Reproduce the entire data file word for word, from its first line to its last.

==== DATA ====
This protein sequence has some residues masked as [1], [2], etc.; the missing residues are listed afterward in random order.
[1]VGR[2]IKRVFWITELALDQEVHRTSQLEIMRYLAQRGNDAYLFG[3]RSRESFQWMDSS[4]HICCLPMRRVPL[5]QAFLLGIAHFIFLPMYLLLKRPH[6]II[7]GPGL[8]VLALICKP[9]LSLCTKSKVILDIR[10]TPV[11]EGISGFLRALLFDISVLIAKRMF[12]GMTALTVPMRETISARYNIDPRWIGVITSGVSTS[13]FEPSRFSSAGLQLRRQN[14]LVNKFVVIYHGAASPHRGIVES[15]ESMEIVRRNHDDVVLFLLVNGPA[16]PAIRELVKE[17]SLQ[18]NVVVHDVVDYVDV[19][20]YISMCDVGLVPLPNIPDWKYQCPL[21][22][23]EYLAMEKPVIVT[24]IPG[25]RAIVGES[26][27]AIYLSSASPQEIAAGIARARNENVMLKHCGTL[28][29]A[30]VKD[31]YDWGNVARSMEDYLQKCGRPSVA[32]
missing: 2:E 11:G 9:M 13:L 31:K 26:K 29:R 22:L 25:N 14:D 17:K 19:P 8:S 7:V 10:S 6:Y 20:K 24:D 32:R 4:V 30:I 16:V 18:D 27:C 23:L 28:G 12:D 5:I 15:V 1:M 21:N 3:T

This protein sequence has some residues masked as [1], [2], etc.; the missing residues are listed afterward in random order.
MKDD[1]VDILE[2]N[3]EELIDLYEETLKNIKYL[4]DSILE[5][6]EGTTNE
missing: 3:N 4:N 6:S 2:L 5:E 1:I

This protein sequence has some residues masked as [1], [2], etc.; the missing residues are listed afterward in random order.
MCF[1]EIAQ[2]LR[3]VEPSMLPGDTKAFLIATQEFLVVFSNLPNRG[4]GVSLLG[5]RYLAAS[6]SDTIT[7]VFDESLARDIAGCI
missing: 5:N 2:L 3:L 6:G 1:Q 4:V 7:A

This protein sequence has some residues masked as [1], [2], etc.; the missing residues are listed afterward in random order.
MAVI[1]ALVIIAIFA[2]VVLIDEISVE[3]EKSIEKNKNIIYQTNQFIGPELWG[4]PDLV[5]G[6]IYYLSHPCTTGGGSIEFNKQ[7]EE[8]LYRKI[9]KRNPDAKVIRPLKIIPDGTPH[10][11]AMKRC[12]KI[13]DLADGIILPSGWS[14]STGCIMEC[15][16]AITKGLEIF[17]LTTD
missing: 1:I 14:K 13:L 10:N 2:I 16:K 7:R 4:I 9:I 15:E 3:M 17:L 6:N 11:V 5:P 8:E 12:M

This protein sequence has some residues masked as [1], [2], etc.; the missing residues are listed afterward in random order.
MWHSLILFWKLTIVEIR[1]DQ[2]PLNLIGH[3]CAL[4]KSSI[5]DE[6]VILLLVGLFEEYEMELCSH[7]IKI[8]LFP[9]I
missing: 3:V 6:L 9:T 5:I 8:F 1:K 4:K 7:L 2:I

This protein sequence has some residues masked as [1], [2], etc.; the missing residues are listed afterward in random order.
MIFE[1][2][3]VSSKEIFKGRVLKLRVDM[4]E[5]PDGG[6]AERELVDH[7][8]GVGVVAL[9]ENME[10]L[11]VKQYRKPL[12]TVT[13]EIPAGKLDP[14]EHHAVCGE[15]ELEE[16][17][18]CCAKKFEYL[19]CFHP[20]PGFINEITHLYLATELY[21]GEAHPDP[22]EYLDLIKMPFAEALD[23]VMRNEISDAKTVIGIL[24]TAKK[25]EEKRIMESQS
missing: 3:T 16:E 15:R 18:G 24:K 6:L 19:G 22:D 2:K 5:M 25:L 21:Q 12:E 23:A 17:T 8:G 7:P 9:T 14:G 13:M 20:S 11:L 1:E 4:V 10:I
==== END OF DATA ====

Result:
This protein sequence has some residues masked as [1], [2], etc.; the missing residues are listed afterward in random order.
[1]VGR[2]IKRVFWITELALDQEVHRTSQLEIMRYLAQRGNDAYLFG[3]RSRESFQWMDSS[4]HICCLPMRRVPL[5]QAFLLGIAHFIFLPMYLLLKRPH[6]II[7]GPGL[8]VLALICKP[9]LSLCTKSKVILDIR[10]TPV[11]EGISGFLRALLFDISVLIAKRMF[12]GMTALTVPMRETISARYNIDPRWIGVITSGVSTS[13]FEPSRFSSAGLQLRRQN[14]LVNKFVVIYHGAASPHRGIVES[15]ESMEIVRRNHDDVVLFLLVNGPA[16]PAIRELVKE[17]SLQ[18]NVVVHDVVDYVDV[19][20]YISMCDVGLVPLPNIPDWKYQCPL[21][22][23]EYLAMEKPVIVT[24]IPG[25]RAIVGES[26][27]AIYLSSASPQEIAAGIARARNENVMLKHCGTL[28][29]A[30]VKD[31]YDWGNVARSMEDYLQKCGRPSVA[32]
missing: 2:E 11:G 9:M 13:L 31:K 26:K 29:R 22:L 25:N 14:D 17:K 19:P 8:S 7:V 10:S 6:Y 20:K 24:D 32:R 4:V 30:I 16:V 18:D 27:C 23:L 28:G 12:D 5:I 15:V 1:M 21:N 3:T

This protein sequence has some residues masked as [1], [2], etc.; the missing residues are listed afterward in random order.
MKDD[1]VDILE[2]N[3]EELIDLYEETLKNIKYL[4]DSILE[5][6]EGTTNE
missing: 3:N 4:N 6:S 2:L 5:E 1:I

This protein sequence has some residues masked as [1], [2], etc.; the missing residues are listed afterward in random order.
MCF[1]EIAQ[2]LR[3]VEPSMLPGDTKAFLIATQEFLVVFSNLPNRG[4]GVSLLG[5]RYLAAS[6]SDTIT[7]VFDESLARDIAGCI
missing: 5:N 2:L 3:L 6:G 1:Q 4:V 7:A

This protein sequence has some residues masked as [1], [2], etc.; the missing residues are listed afterward in random order.
MAVI[1]ALVIIAIFA[2]VVLIDEISVE[3]EKSIEKNKNIIYQTNQFIGPELWG[4]PDLV[5]G[6]IYYLSHPCTTGGGSIEFNKQ[7]EE[8]LYRKI[9]KRNPDAKVIRPLKIIPDGTPH[10][11]AMKRC[12]KI[13]DLADGIILPSGWS[14]STGCIMEC[15][16]AITKGLEIF[17]LTTD
missing: 1:I 14:K 13:L 10:N 2:I 16:K 7:R 4:I 9:I 15:E 3:M 17:L 6:N 11:V 5:P 8:E 12:M

This protein sequence has some residues masked as [1], [2], etc.; the missing residues are listed afterward in random order.
MWHSLILFWKLTIVEIR[1]DQ[2]PLNLIGH[3]CAL[4]KSSI[5]DE[6]VILLLVGLFEEYEMELCSH[7]IKI[8]LFP[9]I
missing: 3:V 6:L 9:T 5:I 8:F 1:K 4:K 7:L 2:I

This protein sequence has some residues masked as [1], [2], etc.; the missing residues are listed afterward in random order.
MIFE[1][2][3]VSSKEIFKGRVLKLRVDM[4]E[5]PDGG[6]AERELVDH[7][8]GVGVVAL[9]ENME[10]L[11]VKQYRKPL[12]TVT[13]EIPAGKLDP[14]EHHAVCGE[15]ELEE[16][17][18]CCAKKFEYL[19]CFHP[20]PGFINEITHLYLATELY[21]GEAHPDP[22]EYLDLIKMPFAEALD[23]VMRNEISDAKTVIGIL[24]TAKK[25]EEKRIMESQS
missing: 3:T 16:E 15:R 18:G 24:K 6:L 19:G 22:D 2:K 5:M 25:L 21:Q 12:E 23:A 17:T 8:G 7:P 9:T 14:G 13:M 20:S 11:L 1:E 4:V 10:I